BROOKSVILLE — A dozen firms have submitted their conceptual proposals to Hernando County on how to design, finance and construct the long-discussed new judicial center.
The conceptual plans, which fill a banker's box in county purchasing director Jim Gantt's office, represent the first step in a months-long process of evaluating the ideas and eventually presenting the top public-private partnership construction concept to the County Commission.
Proposals come from as far away as Texas, Washington, D.C., and New York and as near as Domingo Drive in Brooksville.
The ideas vary widely, too. One firm just wants to sell the county a property in Brooksville. Another just wants to manage the process.
The familiar Metro Bay Development LLC of Tampa, is suggesting an alternative plan that would take 60,000 square feet of the county's old Brooksville Regional Medical Center and turn it into the new county government center while renovating the existing government center into a purely judicial complex.
Metro Bay Development is developing the Oaks Towne Centre on the old hospital site with an independent and assisted living facility as the first portion of that project. The hospital was previously county property.
Most of the firms that have submitted proposals for the judicial center are development and design groups, including several from Tampa and Orlando. The local firm interested is Burnhardt Group LLC, a corporation formed in early November affiliated with Paul Douglas, who has been before the County Commission in recent months expressing interest in the judicial complex.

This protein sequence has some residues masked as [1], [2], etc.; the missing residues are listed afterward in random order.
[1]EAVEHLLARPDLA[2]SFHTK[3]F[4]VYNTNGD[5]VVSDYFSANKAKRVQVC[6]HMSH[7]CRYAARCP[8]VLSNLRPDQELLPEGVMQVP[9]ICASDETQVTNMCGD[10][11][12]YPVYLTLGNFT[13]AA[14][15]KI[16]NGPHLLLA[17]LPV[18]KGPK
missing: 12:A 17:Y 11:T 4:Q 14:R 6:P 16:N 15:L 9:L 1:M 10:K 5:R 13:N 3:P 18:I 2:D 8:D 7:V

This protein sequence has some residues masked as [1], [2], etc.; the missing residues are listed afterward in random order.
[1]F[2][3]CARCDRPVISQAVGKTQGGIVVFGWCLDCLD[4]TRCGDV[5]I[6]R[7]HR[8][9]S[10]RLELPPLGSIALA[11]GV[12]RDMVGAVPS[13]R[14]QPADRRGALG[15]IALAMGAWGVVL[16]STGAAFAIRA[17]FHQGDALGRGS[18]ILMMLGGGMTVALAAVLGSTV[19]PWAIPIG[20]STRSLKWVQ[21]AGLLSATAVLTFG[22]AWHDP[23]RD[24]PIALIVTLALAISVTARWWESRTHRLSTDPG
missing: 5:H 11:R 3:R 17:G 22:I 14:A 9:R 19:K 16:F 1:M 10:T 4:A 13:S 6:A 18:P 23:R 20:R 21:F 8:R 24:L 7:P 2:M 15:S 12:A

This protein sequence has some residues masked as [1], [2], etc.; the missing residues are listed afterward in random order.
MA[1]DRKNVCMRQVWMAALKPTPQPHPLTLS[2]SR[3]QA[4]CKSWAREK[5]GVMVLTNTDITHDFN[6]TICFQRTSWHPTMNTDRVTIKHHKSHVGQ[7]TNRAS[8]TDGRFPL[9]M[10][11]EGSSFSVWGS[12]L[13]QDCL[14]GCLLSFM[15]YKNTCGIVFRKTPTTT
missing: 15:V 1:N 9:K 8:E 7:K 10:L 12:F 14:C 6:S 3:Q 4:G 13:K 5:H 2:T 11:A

Gantt has not had the chance to review all of the proposals yet but he said some included price tags that might surprise residents. One came with a cost of $81-million, nearly twice the estimated cost of the project when it was proposed in 2001.
The next step is for a review team made up of County Commissioner Dave Russell, deputy county administrator Larry Jennings and other county officials to begin analyzing the submissions. The first meeting is Friday.
Their yardstick will include examining the qualifications and experience of each part of each partnership, looking into the project characteristics, analyzing the financing proposal, determining the county's role and deciding how each project would fit with downtown Brooksville.
The review team is expected to narrow the field to the top three firms, which would be asked to move into the next phase and prepare designs and financial plans for eventual consideration by the County Commission.
That process could take six months to a year, and commissioners have the option at any point along the way to move forward with a proposal or reject the entire process, Gantt said.
Barbara Behrendt can be reached at firstname.lastname@example.org or (352) 848-1434.